In defence of the Welsh language

“Is the Welsh language a help or a hindrance?” 

It’s the sort of question that you hope is never asked in modern Britain. Yet, it appears as although the British media elite have surprised us all again. 

This was the question that introduced BBC Newsnight’s debate surrounding the Welsh language. This occurred during Wales’ largest cultural festival. In 2017. 

Of course, hostilities towards the Welsh language have existed for hundreds of years, and it isn’t my interest to visit the history books. But it is rather striking that a number of media outlets – from The Guardian to the BBC – have taken aim, intentionally or unintentionally, at the Welsh language in recent months. 

Yes, much of this debate surrounding the Welsh language has arguably stemmed from the Welsh Government’s decision to aim for one million Welsh speakers by 2050. This is an ambitious target that would require fundamental educational and institutional reform, but it has been used to belittle the Welsh on a national platform.

Fortunately, if the Welsh feel they’re being dealt with unfairly, they’ll let you know.

In June, The Guardian published an article suggesting that children that spoke and were taught in Welsh were at a disadvantage. Louise Tickie and Steven Morris’ feature read: “With a third of schools in Wales no longer teaching in English, debate rages over the ethics of using the classroom to bolster a minority language”. Criticism came in from Cymdeithas yr Iaith (the Welsh language society) and broadcaster Huw Edwards, with the anti-Welsh tone and bigotry of the piece slammed.  

But not to be outdone, The Times recently ran a smug and spiteful editorial questioning the Welsh Government’s policy to aim for one million speakers. Of course, as the editor of, Ifan Morgan Jones, pointed out: this is a newspaper that wanted the language “dead” back in 1866, and describing it as “rich and beautiful” now doesn’t disguise its disdain for the Welsh not learning what they’d see as a ‘useful’ language.  

They even tried to change their tone later, with Oliver Kamm writing under the headline: “We must protect the Welsh language before it is too late”. Did the number of sales in Wales drop that quickly? 

Professor Richard Wyn Jones of Cardiff University was visibly angry at Newsnight’s report when he appeared on S4C’s Newyddion 9.

Its framing, its script, its purpose – it was wrong. No other group or people in the UK would be targeted like the Welsh were by the BBC. There was no Welsh speaker on the show to defend the language, while Newsnight bigwigs had intentionally invited notable anti-Welsh language crusader Julian Ruck to argue against the language being funded, lying about the viewing figures for Welsh services on BBC Wales in the process. n

Evan Davis was ill-informed to present the debate, asking a non-Welsh speaking guest how often she spoke the language. It is even more disgraceful that former Plaid Cymru MP, Elfyn Llwyd, has claimed that he was contacted by a Newsnight researcher who wrongly believed that he was still an MP and a spokesman for Cymdeithas yr Iaith. After Llwyd told the researcher to contact BBC Wales and ask its Eisteddfod team to arrange an interview, the researcher then apparently asked: “What’s the Eisteddfod?”.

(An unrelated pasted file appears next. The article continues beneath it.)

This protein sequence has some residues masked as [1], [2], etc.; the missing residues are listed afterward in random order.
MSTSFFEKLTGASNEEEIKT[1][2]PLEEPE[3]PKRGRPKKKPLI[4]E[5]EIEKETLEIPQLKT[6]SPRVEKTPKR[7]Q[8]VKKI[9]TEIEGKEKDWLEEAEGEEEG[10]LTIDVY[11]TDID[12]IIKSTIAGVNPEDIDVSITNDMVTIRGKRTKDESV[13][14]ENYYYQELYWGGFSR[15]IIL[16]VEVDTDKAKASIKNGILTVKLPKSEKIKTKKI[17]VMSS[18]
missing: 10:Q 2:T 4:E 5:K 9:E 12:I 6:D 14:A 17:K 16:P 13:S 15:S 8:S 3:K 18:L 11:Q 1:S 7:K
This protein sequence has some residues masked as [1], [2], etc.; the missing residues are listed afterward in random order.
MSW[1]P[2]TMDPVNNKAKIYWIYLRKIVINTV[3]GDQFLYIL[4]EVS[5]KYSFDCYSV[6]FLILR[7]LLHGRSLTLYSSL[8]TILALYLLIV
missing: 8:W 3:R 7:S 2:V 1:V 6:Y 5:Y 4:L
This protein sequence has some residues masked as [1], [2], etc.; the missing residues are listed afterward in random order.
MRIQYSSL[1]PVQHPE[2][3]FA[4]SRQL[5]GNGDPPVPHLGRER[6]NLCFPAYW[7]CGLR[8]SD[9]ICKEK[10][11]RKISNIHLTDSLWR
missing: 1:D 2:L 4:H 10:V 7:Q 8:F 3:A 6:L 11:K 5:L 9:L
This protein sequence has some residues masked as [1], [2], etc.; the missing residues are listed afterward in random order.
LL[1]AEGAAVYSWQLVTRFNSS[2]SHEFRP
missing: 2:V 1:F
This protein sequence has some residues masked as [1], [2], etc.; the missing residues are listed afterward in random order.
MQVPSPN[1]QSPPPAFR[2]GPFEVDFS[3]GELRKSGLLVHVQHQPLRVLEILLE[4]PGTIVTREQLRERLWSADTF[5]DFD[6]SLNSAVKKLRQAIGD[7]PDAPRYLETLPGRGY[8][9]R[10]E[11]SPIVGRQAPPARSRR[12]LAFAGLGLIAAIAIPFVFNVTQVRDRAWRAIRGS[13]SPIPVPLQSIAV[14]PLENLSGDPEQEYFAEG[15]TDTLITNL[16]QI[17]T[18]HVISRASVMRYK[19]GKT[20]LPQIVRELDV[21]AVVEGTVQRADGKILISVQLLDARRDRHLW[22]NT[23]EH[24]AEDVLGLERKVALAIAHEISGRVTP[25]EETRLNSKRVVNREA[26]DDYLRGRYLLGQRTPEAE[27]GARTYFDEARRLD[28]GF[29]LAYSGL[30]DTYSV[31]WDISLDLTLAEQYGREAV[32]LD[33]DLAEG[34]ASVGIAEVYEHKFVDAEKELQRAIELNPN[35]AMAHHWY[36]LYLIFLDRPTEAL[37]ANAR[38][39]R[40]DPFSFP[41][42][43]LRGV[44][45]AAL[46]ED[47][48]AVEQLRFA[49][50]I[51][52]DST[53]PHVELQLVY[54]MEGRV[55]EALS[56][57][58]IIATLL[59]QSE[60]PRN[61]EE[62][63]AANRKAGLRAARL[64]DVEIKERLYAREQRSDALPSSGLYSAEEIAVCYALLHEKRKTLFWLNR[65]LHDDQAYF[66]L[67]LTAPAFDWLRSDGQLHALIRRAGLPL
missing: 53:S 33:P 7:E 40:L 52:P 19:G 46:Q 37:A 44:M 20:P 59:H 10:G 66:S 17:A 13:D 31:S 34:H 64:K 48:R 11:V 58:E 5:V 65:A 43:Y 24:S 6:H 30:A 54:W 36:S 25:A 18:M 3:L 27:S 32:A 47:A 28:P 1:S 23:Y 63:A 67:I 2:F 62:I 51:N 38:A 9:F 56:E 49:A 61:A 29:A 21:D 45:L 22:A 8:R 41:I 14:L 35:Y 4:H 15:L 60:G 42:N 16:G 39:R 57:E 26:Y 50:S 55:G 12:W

Of course, one could forgive a member of the general public for not knowing what the Eisteddfod was, but for a researcher looking to do a piece on the Welsh language, it’s disgraceful. The fact that this report went out during Wales’ most prominent Welsh language cultural festival adds insult to injury.  

But why is the British media so racist to Welsh speakers?

There seems to be a tendency to paint a picture of the Welsh and suggest that the Welsh language and its associated customs are racist towards anyone else. This isn’t the case. Wales wants to welcome anyone to embrace the Welsh language, and it could be that the English newspapers are agitated by this.  

Sadly, we can’t often defend ourselves, which arguably makes us even more vulnerable to attack. Professor Laura McAllister has noted that Wales “has insufficient self-confidence, belief and leadership to speak out and to challenge hideous misrepresentations”. McAllister notes a few other reasons why Newsnight characterised the Welsh as it did. Of course, she is right when she says we, the Welsh, should have laid the foundations for what “bilingualism” in Wales might look like. Also, the professor points out how we in Wales do not have a media platform to argue different points, which is not helped by how BBC Wales representatives, such as Director Rhodri Talfan Davies, are silent on the issue. However, we must not under any circumstances put a price on something so culturally and historically significant as our language. 

What could be even more important in the future is that we do not fall into a situation where there is a “them and us” debate – between those who may or may not speak the language. When the debate intensifies surrounding the language, however, it is unlikely that this will happen. 

The Newsnight piece should never have been aired. The fact that the BBC issued a statement saying it “regrets” the broadcast does not go far enough. The report only emphasises how Wales and its language is discriminated against, and is the latest tirade against Wales in the British media. 

Fortunately, if the Welsh feel they’re being dealt with unfairly, they’ll let you know.